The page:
Honest, I wouldn't know, having never played, never made it past the golfing range, unless you consider Par King (the one with the windmill) golf. But I do see that there can be some real psychological benefits to the sport.

Obviously, to play golf you basically stroll around on parkways, probably whistling. Not all of us, not those who can't whistle, and certainly not people like me, who never made it past the driving range to a genuine golf course, but real golfers.

Wait! Since I don't really play, maybe I can't really write about the benefits of the game! The best I can do is tell you how it feels to hit a golf ball, put that baby up there in flight, watch as it soars 150 feet, or is it yards, except for those times that you don't, when it dribbles three feet onto the Astro-turf in front of you, and you're embarrassed and have to make a decision, one that you make when no one is looking:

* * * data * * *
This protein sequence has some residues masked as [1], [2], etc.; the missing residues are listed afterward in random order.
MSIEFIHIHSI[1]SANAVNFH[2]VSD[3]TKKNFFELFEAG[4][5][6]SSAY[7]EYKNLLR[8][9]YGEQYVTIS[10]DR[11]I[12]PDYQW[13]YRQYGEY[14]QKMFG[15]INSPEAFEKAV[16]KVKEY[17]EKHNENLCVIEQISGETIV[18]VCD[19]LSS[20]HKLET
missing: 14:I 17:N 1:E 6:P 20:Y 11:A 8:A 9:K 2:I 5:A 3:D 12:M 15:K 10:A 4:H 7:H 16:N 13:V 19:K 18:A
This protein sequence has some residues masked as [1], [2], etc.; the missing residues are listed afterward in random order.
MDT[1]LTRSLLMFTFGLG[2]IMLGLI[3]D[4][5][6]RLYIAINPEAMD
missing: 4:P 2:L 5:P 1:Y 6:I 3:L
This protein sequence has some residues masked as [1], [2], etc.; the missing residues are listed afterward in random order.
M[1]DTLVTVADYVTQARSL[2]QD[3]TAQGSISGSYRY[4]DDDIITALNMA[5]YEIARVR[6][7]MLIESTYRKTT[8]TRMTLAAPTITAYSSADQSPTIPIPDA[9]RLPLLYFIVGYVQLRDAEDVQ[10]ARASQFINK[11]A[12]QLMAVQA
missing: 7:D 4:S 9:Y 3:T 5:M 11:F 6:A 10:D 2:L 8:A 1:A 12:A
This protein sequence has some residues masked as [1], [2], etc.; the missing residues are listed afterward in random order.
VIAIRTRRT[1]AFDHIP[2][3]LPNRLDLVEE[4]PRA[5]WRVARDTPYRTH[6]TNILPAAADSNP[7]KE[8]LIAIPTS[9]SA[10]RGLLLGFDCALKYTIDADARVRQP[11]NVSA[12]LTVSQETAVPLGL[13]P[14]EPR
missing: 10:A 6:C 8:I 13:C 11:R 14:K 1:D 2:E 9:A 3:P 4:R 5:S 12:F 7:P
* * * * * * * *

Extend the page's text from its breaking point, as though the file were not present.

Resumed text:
Is retrieving a ball you can reach cheating? Stealing?

The therapy:

I used to tell people that anger management is about two things.

(1) muttering, as opposed to yelling, and
(2) breaking stuff at the recycling center.

Muttering is obvious. The energy that would go into swearing or saying something less than kasher,* is still channeled to the lips, but the product is almost inaudible. A person can still use the same facial expressions and words, even, but no one should actually decipher what he's saying. This can still infuriate a partner, however, so it doesn't always work, in which case Think it, don't say it, is the rule, and rethink that, own some of the problem.